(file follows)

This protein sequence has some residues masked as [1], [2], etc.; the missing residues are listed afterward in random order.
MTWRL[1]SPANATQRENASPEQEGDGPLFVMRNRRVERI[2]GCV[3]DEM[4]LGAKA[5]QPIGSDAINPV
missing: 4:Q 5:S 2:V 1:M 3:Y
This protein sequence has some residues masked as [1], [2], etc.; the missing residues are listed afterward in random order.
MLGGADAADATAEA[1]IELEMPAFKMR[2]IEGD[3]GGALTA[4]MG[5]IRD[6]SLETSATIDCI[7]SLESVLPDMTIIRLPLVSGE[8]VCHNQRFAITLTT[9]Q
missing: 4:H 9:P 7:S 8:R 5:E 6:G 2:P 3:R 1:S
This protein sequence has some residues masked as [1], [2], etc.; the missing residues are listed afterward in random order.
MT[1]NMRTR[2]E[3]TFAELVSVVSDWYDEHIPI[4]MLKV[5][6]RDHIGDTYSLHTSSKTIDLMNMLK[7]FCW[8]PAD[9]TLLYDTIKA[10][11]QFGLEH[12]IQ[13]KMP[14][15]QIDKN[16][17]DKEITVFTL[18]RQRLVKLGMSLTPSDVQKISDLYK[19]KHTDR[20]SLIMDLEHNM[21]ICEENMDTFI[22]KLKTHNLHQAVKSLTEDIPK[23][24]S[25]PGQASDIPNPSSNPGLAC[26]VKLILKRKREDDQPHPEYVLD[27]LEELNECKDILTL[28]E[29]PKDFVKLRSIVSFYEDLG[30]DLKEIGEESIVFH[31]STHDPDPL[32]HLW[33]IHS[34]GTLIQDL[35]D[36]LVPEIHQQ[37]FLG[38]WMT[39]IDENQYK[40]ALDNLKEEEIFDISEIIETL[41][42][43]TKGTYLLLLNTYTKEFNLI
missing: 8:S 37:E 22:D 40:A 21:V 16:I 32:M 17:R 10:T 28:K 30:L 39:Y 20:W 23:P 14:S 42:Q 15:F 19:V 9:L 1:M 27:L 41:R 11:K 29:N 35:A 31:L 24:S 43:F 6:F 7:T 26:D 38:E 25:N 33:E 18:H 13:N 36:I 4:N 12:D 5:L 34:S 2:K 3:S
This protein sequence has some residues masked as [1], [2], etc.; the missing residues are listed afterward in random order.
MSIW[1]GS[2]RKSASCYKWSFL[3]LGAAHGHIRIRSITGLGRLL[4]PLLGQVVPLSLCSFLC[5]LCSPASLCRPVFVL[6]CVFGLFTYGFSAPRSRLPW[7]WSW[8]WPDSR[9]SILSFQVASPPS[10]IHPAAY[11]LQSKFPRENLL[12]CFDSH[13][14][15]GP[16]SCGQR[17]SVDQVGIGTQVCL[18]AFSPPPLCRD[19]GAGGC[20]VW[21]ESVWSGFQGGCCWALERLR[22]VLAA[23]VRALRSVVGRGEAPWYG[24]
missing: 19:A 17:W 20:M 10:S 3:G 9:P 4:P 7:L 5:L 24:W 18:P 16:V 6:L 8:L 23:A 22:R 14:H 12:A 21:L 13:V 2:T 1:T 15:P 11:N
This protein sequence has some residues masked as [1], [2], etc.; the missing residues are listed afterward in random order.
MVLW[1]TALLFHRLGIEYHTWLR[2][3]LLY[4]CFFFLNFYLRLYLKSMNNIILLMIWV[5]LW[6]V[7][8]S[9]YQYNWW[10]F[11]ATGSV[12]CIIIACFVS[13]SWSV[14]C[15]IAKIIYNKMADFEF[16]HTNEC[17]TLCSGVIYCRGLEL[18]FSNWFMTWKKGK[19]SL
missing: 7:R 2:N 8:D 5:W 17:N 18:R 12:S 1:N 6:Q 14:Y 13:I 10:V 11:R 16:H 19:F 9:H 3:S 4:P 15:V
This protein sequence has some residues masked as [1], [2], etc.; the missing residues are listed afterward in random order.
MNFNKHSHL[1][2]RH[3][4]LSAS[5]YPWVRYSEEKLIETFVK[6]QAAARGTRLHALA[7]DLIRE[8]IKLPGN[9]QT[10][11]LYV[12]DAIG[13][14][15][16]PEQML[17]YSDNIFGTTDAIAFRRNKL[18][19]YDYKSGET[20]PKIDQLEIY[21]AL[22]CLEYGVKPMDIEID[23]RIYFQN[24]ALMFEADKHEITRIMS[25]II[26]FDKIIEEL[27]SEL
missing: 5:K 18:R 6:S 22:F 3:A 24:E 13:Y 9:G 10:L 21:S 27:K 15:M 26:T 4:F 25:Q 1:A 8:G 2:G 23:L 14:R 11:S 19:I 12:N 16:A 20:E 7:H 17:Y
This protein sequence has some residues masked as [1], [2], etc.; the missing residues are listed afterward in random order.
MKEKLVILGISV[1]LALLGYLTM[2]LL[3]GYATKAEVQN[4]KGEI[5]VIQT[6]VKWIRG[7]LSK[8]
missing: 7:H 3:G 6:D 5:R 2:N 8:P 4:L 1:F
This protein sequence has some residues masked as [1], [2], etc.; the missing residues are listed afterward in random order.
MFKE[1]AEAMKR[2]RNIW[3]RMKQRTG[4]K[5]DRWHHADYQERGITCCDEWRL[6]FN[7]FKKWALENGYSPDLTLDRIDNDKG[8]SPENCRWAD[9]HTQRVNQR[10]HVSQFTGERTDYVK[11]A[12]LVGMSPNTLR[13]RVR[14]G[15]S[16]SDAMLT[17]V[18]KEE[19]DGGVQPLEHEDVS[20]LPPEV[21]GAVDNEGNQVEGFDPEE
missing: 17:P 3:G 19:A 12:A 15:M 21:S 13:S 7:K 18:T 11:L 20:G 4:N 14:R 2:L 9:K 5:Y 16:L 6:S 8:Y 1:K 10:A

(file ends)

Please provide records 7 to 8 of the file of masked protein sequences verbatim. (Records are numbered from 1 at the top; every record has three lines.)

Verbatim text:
This protein sequence has some residues masked as [1], [2], etc.; the missing residues are listed afterward in random order.
MKEKLVILGISV[1]LALLGYLTM[2]LL[3]GYATKAEVQN[4]KGEI[5]VIQT[6]VKWIRG[7]LSK[8]
missing: 7:H 3:G 6:D 5:R 2:N 8:P 4:L 1:F
This protein sequence has some residues masked as [1], [2], etc.; the missing residues are listed afterward in random order.
MFKE[1]AEAMKR[2]RNIW[3]RMKQRTG[4]K[5]DRWHHADYQERGITCCDEWRL[6]FN[7]FKKWALENGYSPDLTLDRIDNDKG[8]SPENCRWAD[9]HTQRVNQR[10]HVSQFTGERTDYVK[11]A[12]LVGMSPNTLR[13]RVR[14]G[15]S[16]SDAMLT[17]V[18]KEE[19]DGGVQPLEHEDVS[20]LPPEV[21]GAVDNEGNQVEGFDPEE
missing: 17:P 3:G 19:A 12:A 15:M 21:S 13:S 7:K 18:T 11:L 20:G 4:N 14:R 2:L 9:K 5:Y 16:L 6:S 8:Y 1:K 10:A